As part of the year-long celebration of its 20th anniversary, Macao Museum arranged a special exhibition featuring dozens of never-before-seen pieces from its collection. Opened 29 September, the “Assemblage of Treasures” exhibition runs until February next year.
The more than 80 items/sets illustrate the continuous dedication of the museum to collect historical relics with cultural and artistic value related to Macao.
The pieces are divided into six sections – Lingnan Paintings, European Travellers’ Paintings, Style and Life, Multicultural Macao, Exhibition Overview, and Education Space – that highlight more than 400 years of cultural exchanges between East and West. Notable pieces include paintings from masters such as Gao Jianfu, George Chinnery and Auguste Borget, all of whom lived in Macao and developed a special bond with the city.
History and heritage
Mount Fortress provides a fitting backdrop for a museum dedicated to the complicated history of Macao. Built by Jesuits in the 17th century, it served as the city’s principal military defence for almost 300 years. Converted into the former Meteorological Services in 1965, the site found a new purpose when it opened as Macao Museum in April 1998.
The government selected the site four years earlier, in 1994, endowing it with a mission to “advance cultural and museum undertakings to preserve cultural heritage and carry forward Macao’s unique cultural diversity fusing Chinese and Western cultures.”
Construction began in 1995, following the completion of archaeological studies on the site. The challenge of designing a functional museum within the hilltop fortress was given to Portuguese architect Carlos Bonina Moreno, who had been based in Macao since 1982. The museum was officially opened by then Portuguese Prime Minister António Guterres on 18 April 1998.
In July 2005, the Historic Centre of Macau was inscribed on the World Heritage List of UNESCO; Mount Fortress figures among the many significant historical monuments of the Centre.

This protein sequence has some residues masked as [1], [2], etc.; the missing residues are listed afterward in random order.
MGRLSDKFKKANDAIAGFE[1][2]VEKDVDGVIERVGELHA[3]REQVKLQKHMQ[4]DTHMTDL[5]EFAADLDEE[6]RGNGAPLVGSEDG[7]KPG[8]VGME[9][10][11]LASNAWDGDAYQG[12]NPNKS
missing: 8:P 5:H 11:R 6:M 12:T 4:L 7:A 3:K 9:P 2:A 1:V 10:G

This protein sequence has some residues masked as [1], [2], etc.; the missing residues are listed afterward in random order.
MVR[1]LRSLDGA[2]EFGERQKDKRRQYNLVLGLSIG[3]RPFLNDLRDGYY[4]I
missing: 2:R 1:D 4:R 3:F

The museum consists of two underground levels and a third located on the topmost level of the fortress, where the former Meteorological Service was housed. Moreno’s design retained and preserved the architectural character of the site and its particular configuration. The museum itself is dedicated to providing a record of the history and culture of Macao through its nearly 8,000-piece collection.
Building up and spreading out
Director Loi Chi Pang described the first seven years of the museum’s life, from 1998 to 2005, as the period of foundation. “We started to put on special exhibitions devoted to important themes of Macao. These included the Goods of Macao, the Film Industry of Macao, Macao during the Anti-Japanese War and the Culture of China’s Ancient Qin [a classical musical instrument].”
“The time from 2006 to today has been the period of development. We began to cooperate with important museums in many countries and regions, to describe the history of Macao,” he explained. “Then we established a system of Macao’s non-material intangible cultural heritage. We have completed 10 projects under this category.”
While he offered Paris’ Louvre and the Italian National Archives as examples of international partners, the museum has also worked with museums and other institutions in Hong Kong, even putting on joint exhibitions with them.
“For example, Macao Museum took responsibility for the overall planning of the ‘Maritime Porcelain Road – Relics from Guangdong, Hong Kong and Macao Museums.’ This was the exhibition that went to the most cities and had the most impact in China,” he said.
The museum has organised many large-scale exhibitions on subject matters ranging from the invention of photography and early photographs of Macao to engravings from the Louvre collection. To mark the 20th anniversary on 18 April, the museum opened “Treasure from the Deep Sea – Exhibition of Underwater Archaeological Relics of the Nanhai No 1,” the first such exhibition outside mainland China.